Finally the culprit is revealed … a huge red sea turtle.

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James Baldwin

James Baldwin

“I AM NOT YOUR NEGRO”  My rating:  A-

95  minutes | MPAA rating: PG-13

“I Am Not Your Negro” is among the most powerful documentaries ever made about race in America.

Much of that power is to be found in the eloquent voice of the late James Baldwin. When the author died in 1987, he had completed only 30 pages of a proposed book about his relationships with three martyred civil rights icons: Medgar Evers, Malcolm X and Martin Luther King Jr.

Haitian filmmaker Raoul Peck has taken those 30 pages and fleshed them out with archival photos and footage, vintage and contemporary music, clips of Baldwin’s many TV appearances, scenes from Hollywood movies and visually stunning original footage employed for transitional passages.

Samuel L. Jackson reads Baldwin’s words.

The results are transformative.

Early on there’s an old clip from the Dick Cavett TV show.  Baldwin is asked if he has much hope for the Negro’s future in America. Not much, he replies. Then the screen fills with still photos of the recent Ferguson protests.

Despite that, he seems to have been a pessimist who could not entirely tamp down his sense of hope.

Baldwin writes (and Jackson reads) of being in France and seeing photographs of a black teenage girl, surrounded by screaming whites, as she walked to her first day of class at a formerly segregated high school in the American South.

“Everybody was paying their dues,” he recalled. “It was time I went home and paid mine.”

His years in tolerant France, though, had lulled Baldwin into a comfortable place.  Back in the USA he experienced a rude awakening. Racism was everywhere, no less in the North than in the South.

This is very much a personal story.  Baldwin describes a childhood in which he simply assumed that all heroes were white, and then extrapolates what that meant for an entire race of people.

Never a joiner, he saw his role as that of a witness, bringing to the world the thoughts and emotions triggered by what he had seen and heard. Happily, he had the mournful/incendiary prose to get the job done.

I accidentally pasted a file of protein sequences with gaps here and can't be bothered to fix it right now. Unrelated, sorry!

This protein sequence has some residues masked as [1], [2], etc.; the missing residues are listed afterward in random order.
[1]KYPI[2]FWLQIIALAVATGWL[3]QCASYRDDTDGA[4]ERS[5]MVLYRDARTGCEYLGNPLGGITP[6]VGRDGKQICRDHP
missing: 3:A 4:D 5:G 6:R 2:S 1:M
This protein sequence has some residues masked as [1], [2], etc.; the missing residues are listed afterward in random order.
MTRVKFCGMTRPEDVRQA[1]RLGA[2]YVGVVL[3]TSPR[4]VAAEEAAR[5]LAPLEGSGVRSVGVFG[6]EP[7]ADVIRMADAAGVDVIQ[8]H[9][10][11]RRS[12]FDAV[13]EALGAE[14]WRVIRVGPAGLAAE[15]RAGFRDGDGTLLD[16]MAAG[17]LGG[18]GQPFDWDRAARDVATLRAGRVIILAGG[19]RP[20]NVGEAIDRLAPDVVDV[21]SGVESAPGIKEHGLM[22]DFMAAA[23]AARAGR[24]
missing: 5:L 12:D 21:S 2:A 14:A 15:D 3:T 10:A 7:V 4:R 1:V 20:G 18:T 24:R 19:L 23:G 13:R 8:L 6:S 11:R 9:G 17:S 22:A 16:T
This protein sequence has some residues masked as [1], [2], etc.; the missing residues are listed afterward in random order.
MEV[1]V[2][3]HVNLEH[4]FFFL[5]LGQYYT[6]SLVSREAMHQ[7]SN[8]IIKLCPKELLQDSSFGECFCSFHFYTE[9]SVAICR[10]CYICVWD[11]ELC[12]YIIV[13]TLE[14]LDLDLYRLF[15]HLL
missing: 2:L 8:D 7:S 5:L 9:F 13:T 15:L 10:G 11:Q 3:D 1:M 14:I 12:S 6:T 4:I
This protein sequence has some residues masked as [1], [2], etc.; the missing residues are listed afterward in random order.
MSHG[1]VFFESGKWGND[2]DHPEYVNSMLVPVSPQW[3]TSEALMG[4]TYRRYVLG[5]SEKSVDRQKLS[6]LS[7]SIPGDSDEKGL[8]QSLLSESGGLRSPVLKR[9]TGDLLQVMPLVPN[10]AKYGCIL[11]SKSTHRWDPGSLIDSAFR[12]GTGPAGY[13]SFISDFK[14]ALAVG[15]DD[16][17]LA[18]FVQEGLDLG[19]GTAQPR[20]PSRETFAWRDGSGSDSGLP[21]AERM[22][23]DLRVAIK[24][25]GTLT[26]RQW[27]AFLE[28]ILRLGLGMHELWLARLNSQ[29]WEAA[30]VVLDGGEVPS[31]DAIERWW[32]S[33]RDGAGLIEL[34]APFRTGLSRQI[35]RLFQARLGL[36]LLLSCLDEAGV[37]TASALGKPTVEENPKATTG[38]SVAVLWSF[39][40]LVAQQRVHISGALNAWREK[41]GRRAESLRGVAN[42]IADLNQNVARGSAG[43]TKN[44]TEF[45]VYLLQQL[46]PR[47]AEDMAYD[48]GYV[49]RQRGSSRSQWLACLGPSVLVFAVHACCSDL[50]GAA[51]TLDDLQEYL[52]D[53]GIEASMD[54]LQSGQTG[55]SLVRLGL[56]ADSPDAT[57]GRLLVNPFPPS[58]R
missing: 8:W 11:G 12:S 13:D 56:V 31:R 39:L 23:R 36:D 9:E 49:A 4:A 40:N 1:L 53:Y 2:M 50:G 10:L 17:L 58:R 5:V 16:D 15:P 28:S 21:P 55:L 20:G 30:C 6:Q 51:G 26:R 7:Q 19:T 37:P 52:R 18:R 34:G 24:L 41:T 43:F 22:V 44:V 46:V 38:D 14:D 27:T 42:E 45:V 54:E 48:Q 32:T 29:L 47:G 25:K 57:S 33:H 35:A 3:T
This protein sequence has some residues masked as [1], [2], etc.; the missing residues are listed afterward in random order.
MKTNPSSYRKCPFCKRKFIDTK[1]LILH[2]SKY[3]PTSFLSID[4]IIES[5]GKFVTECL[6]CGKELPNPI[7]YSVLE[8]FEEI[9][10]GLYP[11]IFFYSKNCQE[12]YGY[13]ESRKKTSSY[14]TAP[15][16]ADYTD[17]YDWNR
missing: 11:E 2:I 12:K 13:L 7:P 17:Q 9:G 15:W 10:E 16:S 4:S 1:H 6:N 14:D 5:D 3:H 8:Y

“There are days when you wonder what your role is in this country and your future in it…I’m terrified of the moral apathy, at the death of the heart that is happening in my country.”

By refusing to face up to racial injustice, America was becoming “a nation of moral monsters.”

And in limning his friendships with Evers, King and Malcolm, Baldwin reveals how despite their initial antagonism (Malcolm found King’s nonviolence to be contemptible),  these men all slowly mutated in the same direction.

Buoyed by masterful editing and brilliant sound design, “I Am Not Your Negro” unfolds less as a history lesson than as one man’s fiercely-felt ruminations.

It’s hard to imagine anyone — right, left, whatever — walking away unchanged by this Oscar-nominated triumph.

| Robert W. Butler

Sennia Nanua

Sennia Nanua


111 minutes | MPAA rating: R

The Holy Grail for the makers of cult films is to come up with an original twist on the zombie thriller.

Netflix has a real contender with its new comedy “The Santa Clarita Diet.”  Another, much more serious candidate is “The Girl with All the Gifts,” which provides a big dose of in-the-moment chills and splatter, but even more importantly builds its own satisfying mythology.

Colm McCarthy’s film (the unexpectedly thoughtful script is by Mike Carey, based on his novel) begins in an underground prison somewhere in Britain. Here unfailingly polite 10-year-olds are kept in cells, fed live worms and guarded by armed soldiers who each day cart them off to their classroom strapped into wheelchairs like mini Hannibal Lecters.